Vorträge und Posterpräsentationen (mit Tagungsband-Eintrag):
"Mixed Building use Promotes Urbanity: Insights from Historical Use-neutral Architecture";
Vortrag: REAL CORP 2012, RE-MIXING THE CITY - Toward Sustainability and Resilience?,
- 16.05.2012; in: "RE-MIXING THE CITY - Toward Sustainability and Resilience?",
M. Schrenk, V. Popovich, P. Zeile, P. Elisei (Hrg.);
Starting from the idea that we no longer want to go on with the separation of housing, working and leisure within the city and its quarters-which had been codified by the Charta of Athens and in succession by many legal advices, like the development, land use and master plans of the different cities; but which in the end leaded to dormitory suburbs, nightly depopulated business district and almost deserted urban open spaces, that redundantly have to be dumped to the overwhelming traffic (the other outcome of urban functional separation)-we deeply consent that remixing is the adequate answer. The newly planned and developed city quarters all over Europe-like HafenCity Hamburg, Seestadt Aspern-represent this new approach.
This remixing has to be enabled not only within the quarter or within the upper and lower levels of a house-by putting a certain number of shops underneath a traditional residential building on top-but it actually has to be enabled throughout the whole building and throughout every single building. And the mix has to be really richly varied and flexible at any time of the buildings´ lifespan. Units shall be used as apartments and after some years-if the tenants or owners change, or if they stay the same and their perspectives have changed-the units shall be easily converted into offices or studios or even gymnastic halls and restaurants.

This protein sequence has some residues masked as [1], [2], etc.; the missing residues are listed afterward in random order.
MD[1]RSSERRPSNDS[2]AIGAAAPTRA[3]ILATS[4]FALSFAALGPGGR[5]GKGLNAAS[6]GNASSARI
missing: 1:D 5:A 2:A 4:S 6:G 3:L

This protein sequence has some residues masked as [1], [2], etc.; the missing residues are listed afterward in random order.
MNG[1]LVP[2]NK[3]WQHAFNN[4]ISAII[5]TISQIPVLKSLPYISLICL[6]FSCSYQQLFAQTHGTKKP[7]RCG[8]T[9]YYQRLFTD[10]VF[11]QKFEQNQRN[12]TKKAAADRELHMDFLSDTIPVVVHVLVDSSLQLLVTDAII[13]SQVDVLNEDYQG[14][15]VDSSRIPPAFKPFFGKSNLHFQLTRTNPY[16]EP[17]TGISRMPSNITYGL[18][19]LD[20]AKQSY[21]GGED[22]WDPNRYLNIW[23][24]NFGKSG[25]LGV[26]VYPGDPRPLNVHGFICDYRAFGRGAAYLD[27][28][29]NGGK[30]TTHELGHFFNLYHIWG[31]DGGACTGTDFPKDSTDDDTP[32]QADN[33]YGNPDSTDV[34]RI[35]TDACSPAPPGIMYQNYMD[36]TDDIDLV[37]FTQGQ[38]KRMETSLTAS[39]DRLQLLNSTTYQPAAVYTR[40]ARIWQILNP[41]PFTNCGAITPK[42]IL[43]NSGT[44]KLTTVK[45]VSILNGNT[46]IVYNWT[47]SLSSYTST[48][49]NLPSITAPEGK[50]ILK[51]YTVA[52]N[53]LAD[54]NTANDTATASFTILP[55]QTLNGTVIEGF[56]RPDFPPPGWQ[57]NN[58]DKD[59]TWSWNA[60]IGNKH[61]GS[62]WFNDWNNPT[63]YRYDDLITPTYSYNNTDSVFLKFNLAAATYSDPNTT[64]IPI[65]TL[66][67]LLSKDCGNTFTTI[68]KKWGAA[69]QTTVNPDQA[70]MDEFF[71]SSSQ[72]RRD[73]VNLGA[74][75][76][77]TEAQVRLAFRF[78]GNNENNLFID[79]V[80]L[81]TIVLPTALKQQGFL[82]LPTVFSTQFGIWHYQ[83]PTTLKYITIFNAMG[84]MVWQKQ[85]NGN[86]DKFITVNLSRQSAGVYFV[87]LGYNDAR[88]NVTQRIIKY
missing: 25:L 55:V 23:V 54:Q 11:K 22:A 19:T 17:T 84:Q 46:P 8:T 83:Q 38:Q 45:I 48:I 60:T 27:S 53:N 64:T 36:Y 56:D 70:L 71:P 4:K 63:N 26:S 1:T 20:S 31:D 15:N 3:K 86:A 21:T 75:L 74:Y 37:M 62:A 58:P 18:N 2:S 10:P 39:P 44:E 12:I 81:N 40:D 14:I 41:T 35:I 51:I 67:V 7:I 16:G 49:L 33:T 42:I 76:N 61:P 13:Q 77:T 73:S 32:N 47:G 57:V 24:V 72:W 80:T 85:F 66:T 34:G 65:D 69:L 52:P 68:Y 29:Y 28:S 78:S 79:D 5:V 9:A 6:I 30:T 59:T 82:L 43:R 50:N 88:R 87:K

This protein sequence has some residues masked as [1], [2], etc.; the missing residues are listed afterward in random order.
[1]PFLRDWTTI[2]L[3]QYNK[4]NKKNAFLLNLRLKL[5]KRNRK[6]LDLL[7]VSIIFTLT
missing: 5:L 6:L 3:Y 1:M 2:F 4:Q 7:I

The architectural concept that offers the solution to this task does not have to be complex nor does it have to be expensive. Actually Vienna already disposes such an architectural structure that evidently does fulfil the mission: The Gründerzeit architecture easily performs the task of being use-neutral.
Fig. 1: Gründerzeit houses in Viennas 9th district © Angelika Psenner
One quarter of the apartments in Vienna are located in GZ buildings. These properties, built between 1848 and 1918, currently command a high value in the real estate market, reflecting a lively demand for both the buildings and the flats. This fact is surprising given that the drawbacks of these historic buildings are well known. That would be:
- Densely built-up areas: The GZ districts lack a sufficient balance of accessible outdoor recreation areas.
- High vacancy rate on the ground floors.
- Expensive overhead, high maintenance costs, and sparse population.
Therefore, what is it that accounts for the high market value of GZ buildings? First of all the generous ceiling heights have to be mentioned. Typically measuring between 3.20 and 4 metres-on ground floors, up to 5 metres-they basically constitute the framework for the `grand and lordly´ façades. The extravagant floor height also allows for diverse use: the modular and small-scale structure of the units can be merged or separated as required, while conserving the well-balanced spatial proportions.
Right from the beginning, GZ buildings were used for both living and working; And to this day they accommodate uses as diverse as apartments, hotels, offices, kindergartens, cinemas, churches, fitness centres... even boulder climbing halls are situated in GZ houses.
What motivated investors to place so much importance on high ceilings - in spite of the fact that GZ buildings are said to be the prototypes of profit-driven capitalistic ideas? How have the high ceilings paid their way? What did their profit-value consist in?
By quoting original literature of the time the paper offers a most astonishing answer to this question and with this a new approach to the ongoing discussion about the value of use-neutral architecture.
"Gründerzeit"-Historic City, Ceiling Heights, Use-neutral Architecture, Socio-Urban Diversity
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Erstellt aus der Publikationsdatenbank der Technischen Universität Wien.